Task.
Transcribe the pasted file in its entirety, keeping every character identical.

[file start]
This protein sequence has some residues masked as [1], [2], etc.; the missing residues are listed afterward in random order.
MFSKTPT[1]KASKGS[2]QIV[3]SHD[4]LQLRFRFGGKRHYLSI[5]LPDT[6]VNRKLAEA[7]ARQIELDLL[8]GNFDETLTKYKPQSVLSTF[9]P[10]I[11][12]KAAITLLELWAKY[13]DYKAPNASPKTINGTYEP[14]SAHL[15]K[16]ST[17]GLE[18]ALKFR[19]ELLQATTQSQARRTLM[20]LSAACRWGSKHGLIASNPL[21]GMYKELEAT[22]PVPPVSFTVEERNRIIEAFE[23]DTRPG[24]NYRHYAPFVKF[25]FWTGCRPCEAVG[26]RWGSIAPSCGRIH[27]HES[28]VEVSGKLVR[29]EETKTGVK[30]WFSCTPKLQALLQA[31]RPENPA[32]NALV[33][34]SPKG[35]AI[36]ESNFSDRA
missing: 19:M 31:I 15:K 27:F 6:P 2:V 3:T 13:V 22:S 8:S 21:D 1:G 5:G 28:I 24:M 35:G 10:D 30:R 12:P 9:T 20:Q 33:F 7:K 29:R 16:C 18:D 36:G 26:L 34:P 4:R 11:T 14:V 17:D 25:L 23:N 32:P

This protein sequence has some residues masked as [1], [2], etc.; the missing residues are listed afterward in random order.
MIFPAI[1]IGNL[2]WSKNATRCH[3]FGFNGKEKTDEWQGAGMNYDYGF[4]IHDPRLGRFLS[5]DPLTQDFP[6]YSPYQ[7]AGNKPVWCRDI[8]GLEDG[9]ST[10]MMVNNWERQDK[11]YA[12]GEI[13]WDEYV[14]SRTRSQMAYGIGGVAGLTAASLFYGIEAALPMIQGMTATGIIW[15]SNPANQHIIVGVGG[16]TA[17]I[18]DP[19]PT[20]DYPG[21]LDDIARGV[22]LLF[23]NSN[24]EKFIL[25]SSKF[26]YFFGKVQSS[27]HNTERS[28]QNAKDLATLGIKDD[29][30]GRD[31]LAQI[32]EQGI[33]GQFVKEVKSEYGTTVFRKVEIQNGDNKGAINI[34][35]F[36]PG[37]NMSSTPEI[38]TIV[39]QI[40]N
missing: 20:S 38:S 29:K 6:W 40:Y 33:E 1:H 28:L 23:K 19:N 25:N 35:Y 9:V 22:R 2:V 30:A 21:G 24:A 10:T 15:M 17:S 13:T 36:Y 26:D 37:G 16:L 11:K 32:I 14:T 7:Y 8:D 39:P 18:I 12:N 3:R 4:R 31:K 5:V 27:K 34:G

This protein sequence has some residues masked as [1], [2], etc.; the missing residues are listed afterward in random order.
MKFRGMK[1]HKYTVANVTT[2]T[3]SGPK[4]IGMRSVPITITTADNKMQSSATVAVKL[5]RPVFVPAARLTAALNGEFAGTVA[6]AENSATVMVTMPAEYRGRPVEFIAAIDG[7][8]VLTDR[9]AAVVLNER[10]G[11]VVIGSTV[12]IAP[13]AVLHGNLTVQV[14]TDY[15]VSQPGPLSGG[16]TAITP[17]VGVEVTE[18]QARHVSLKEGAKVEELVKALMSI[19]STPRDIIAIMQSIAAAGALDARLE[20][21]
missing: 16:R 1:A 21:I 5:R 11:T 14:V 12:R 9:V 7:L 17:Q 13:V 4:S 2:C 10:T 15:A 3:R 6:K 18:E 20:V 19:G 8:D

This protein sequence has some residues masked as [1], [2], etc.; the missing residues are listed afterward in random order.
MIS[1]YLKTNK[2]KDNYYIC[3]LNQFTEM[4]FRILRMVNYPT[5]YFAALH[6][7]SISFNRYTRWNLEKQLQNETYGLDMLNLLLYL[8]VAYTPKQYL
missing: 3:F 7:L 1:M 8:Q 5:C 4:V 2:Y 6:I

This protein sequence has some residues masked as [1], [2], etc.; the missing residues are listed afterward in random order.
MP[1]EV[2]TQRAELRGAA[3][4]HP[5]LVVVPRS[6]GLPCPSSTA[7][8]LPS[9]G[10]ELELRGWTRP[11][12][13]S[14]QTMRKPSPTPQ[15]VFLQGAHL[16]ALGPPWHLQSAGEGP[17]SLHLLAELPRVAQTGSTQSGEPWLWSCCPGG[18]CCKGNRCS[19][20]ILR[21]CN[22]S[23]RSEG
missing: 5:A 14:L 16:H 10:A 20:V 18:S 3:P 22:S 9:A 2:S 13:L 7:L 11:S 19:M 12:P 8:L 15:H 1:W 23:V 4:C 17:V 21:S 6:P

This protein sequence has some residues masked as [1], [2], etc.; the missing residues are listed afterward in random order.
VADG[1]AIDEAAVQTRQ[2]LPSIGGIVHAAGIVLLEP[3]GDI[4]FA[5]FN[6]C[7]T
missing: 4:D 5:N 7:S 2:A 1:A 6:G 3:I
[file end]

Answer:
This protein sequence has some residues masked as [1], [2], etc.; the missing residues are listed afterward in random order.
MFSKTPT[1]KASKGS[2]QIV[3]SHD[4]LQLRFRFGGKRHYLSI[5]LPDT[6]VNRKLAEA[7]ARQIELDLL[8]GNFDETLTKYKPQSVLSTF[9]P[10]I[11][12]KAAITLLELWAKY[13]DYKAPNASPKTINGTYEP[14]SAHL[15]K[16]ST[17]GLE[18]ALKFR[19]ELLQATTQSQARRTLM[20]LSAACRWGSKHGLIASNPL[21]GMYKELEAT[22]PVPPVSFTVEERNRIIEAFE[23]DTRPG[24]NYRHYAPFVKF[25]FWTGCRPCEAVG[26]RWGSIAPSCGRIH[27]HES[28]VEVSGKLVR[29]EETKTGVK[30]WFSCTPKLQALLQA[31]RPENPA[32]NALV[33][34]SPKG[35]AI[36]ESNFSDRA
missing: 19:M 31:I 15:K 27:F 6:P 2:V 3:T 13:V 22:S 8:S 21:D 1:G 5:G 28:I 24:M 35:G 10:D 30:R 12:P 9:T 20:Q 33:F 7:K 29:R 16:C 18:D 36:G 26:L 34:P 4:R 11:T 14:V 17:D 25:L 23:N 32:P

This protein sequence has some residues masked as [1], [2], etc.; the missing residues are listed afterward in random order.
MIFPAI[1]IGNL[2]WSKNATRCH[3]FGFNGKEKTDEWQGAGMNYDYGF[4]IHDPRLGRFLS[5]DPLTQDFP[6]YSPYQ[7]AGNKPVWCRDI[8]GLEDG[9]ST[10]MMVNNWERQDK[11]YA[12]GEI[13]WDEYV[14]SRTRSQMAYGIGGVAGLTAASLFYGIEAALPMIQGMTATGIIW[15]SNPANQHIIVGVGG[16]TA[17]I[18]DP[19]PT[20]DYPG[21]LDDIARGV[22]LLF[23]NSN[24]EKFIL[25]SSKF[26]YFFGKVQSS[27]HNTERS[28]QNAKDLATLGIKDD[29][30]GRD[31]LAQI[32]EQGI[33]GQFVKEVKSEYGTTVFRKVEIQNGDNKGAINI[34][35]F[36]PG[37]NMSSTPEI[38]TIV[39]QI[40]N
missing: 20:S 38:S 29:K 6:W 40:Y 33:E 1:H 28:L 23:K 19:N 25:N 35:Y 9:V 22:R 2:V 30:A 21:G 24:A 10:T 15:M 17:S 13:T 36:Y 26:D 37:G 16:L 11:K 32:I 14:T 7:Y 8:D 39:P 18:I 12:N 3:R 4:R 31:K 5:V 27:K 34:G

This protein sequence has some residues masked as [1], [2], etc.; the missing residues are listed afterward in random order.
MKFRGMK[1]HKYTVANVTT[2]T[3]SGPK[4]IGMRSVPITITTADNKMQSSATVAVKL[5]RPVFVPAARLTAALNGEFAGTVA[6]AENSATVMVTMPAEYRGRPVEFIAAIDG[7][8]VLTDR[9]AAVVLNER[10]G[11]VVIGSTV[12]IAP[13]AVLHGNLTVQV[14]TDY[15]VSQPGPLSGG[16]TAITP[17]VGVEVTE[18]QARHVSLKEGAKVEELVKALMSI[19]STPRDIIAIMQSIAAAGALDARLE[20][21]
missing: 16:R 1:A 21:I 5:R 11:T 14:V 12:R 9:V 7:L 17:Q 13:V 4:S 2:C 10:T 15:A 3:R 6:K 18:E 20:V 19:G 8:D

This protein sequence has some residues masked as [1], [2], etc.; the missing residues are listed afterward in random order.
MIS[1]YLKTNK[2]KDNYYIC[3]LNQFTEM[4]FRILRMVNYPT[5]YFAALH[6][7]SISFNRYTRWNLEKQLQNETYGLDMLNLLLYL[8]VAYTPKQYL
missing: 3:F 7:L 1:M 8:Q 5:C 4:V 2:Y 6:I

This protein sequence has some residues masked as [1], [2], etc.; the missing residues are listed afterward in random order.
MP[1]EV[2]TQRAELRGAA[3][4]HP[5]LVVVPRS[6]GLPCPSSTA[7][8]LPS[9]G[10]ELELRGWTRP[11][12][13]S[14]QTMRKPSPTPQ[15]VFLQGAHL[16]ALGPPWHLQSAGEGP[17]SLHLLAELPRVAQTGSTQSGEPWLWSCCPGG[18]CCKGNRCS[19][20]ILR[21]CN[22]S[23]RSEG
missing: 5:A 14:L 16:H 10:A 20:V 18:S 3:P 22:S 9:A 2:S 13:L 7:L 11:S 19:M 12:P 8:L 15:H 1:W 23:V 4:C 17:V 21:S 6:P

This protein sequence has some residues masked as [1], [2], etc.; the missing residues are listed afterward in random order.
VADG[1]AIDEAAVQTRQ[2]LPSIGGIVHAAGIVLLEP[3]GDI[4]FA[5]FN[6]C[7]T
missing: 4:D 5:N 7:S 2:A 1:A 6:G 3:I